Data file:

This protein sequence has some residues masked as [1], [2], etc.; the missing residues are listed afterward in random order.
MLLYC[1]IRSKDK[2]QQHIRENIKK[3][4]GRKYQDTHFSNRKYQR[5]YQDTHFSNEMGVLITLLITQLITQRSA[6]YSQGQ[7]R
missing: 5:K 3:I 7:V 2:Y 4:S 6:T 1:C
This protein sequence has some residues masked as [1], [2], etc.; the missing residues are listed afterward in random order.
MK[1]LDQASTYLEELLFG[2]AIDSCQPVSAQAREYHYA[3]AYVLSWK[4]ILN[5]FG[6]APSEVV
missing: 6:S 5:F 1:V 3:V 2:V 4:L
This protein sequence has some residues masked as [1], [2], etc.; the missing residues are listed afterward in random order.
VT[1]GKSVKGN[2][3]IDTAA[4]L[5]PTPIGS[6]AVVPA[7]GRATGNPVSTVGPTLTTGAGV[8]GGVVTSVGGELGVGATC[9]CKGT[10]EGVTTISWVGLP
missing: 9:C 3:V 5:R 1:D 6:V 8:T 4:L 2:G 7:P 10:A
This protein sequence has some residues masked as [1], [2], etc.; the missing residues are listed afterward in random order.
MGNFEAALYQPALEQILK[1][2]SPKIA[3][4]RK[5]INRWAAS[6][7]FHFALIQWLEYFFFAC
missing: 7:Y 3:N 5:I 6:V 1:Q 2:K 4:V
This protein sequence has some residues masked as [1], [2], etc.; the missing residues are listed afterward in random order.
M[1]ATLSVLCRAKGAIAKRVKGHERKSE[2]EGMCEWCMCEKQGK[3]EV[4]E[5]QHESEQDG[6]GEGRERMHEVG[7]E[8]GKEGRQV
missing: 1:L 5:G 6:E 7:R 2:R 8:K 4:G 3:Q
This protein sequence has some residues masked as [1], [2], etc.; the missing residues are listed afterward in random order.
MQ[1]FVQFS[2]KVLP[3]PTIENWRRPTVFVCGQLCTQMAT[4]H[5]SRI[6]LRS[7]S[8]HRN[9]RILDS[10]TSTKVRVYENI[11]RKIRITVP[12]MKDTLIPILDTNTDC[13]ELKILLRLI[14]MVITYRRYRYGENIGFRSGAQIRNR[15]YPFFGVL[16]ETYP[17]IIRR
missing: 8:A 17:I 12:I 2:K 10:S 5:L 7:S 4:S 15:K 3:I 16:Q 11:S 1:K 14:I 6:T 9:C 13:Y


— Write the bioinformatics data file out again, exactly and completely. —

This protein sequence has some residues masked as [1], [2], etc.; the missing residues are listed afterward in random order.
MLLYC[1]IRSKDK[2]QQHIRENIKK[3][4]GRKYQDTHFSNRKYQR[5]YQDTHFSNEMGVLITLLITQLITQRSA[6]YSQGQ[7]R
missing: 5:K 3:I 7:V 2:Y 4:S 6:T 1:C
This protein sequence has some residues masked as [1], [2], etc.; the missing residues are listed afterward in random order.
MK[1]LDQASTYLEELLFG[2]AIDSCQPVSAQAREYHYA[3]AYVLSWK[4]ILN[5]FG[6]APSEVV
missing: 6:S 5:F 1:V 3:V 2:V 4:L
This protein sequence has some residues masked as [1], [2], etc.; the missing residues are listed afterward in random order.
VT[1]GKSVKGN[2][3]IDTAA[4]L[5]PTPIGS[6]AVVPA[7]GRATGNPVSTVGPTLTTGAGV[8]GGVVTSVGGELGVGATC[9]CKGT[10]EGVTTISWVGLP
missing: 9:C 3:V 5:R 1:D 6:V 8:T 4:L 2:G 7:P 10:A
This protein sequence has some residues masked as [1], [2], etc.; the missing residues are listed afterward in random order.
MGNFEAALYQPALEQILK[1][2]SPKIA[3][4]RK[5]INRWAAS[6][7]FHFALIQWLEYFFFAC
missing: 7:Y 3:N 5:I 6:V 1:Q 2:K 4:V
This protein sequence has some residues masked as [1], [2], etc.; the missing residues are listed afterward in random order.
M[1]ATLSVLCRAKGAIAKRVKGHERKSE[2]EGMCEWCMCEKQGK[3]EV[4]E[5]QHESEQDG[6]GEGRERMHEVG[7]E[8]GKEGRQV
missing: 1:L 5:G 6:E 7:R 2:R 8:K 4:G 3:Q
This protein sequence has some residues masked as [1], [2], etc.; the missing residues are listed afterward in random order.
MQ[1]FVQFS[2]KVLP[3]PTIENWRRPTVFVCGQLCTQMAT[4]H[5]SRI[6]LRS[7]S[8]HRN[9]RILDS[10]TSTKVRVYENI[11]RKIRITVP[12]MKDTLIPILDTNTDC[13]ELKILLRLI[14]MVITYRRYRYGENIGFRSGAQIRNR[15]YPFFGVL[16]ETYP[17]IIRR
missing: 8:A 17:I 12:I 2:K 10:S 5:L 7:S 4:S 15:K 3:I 16:Q 11:S 1:K 14:I 6:T 9:C 13:Y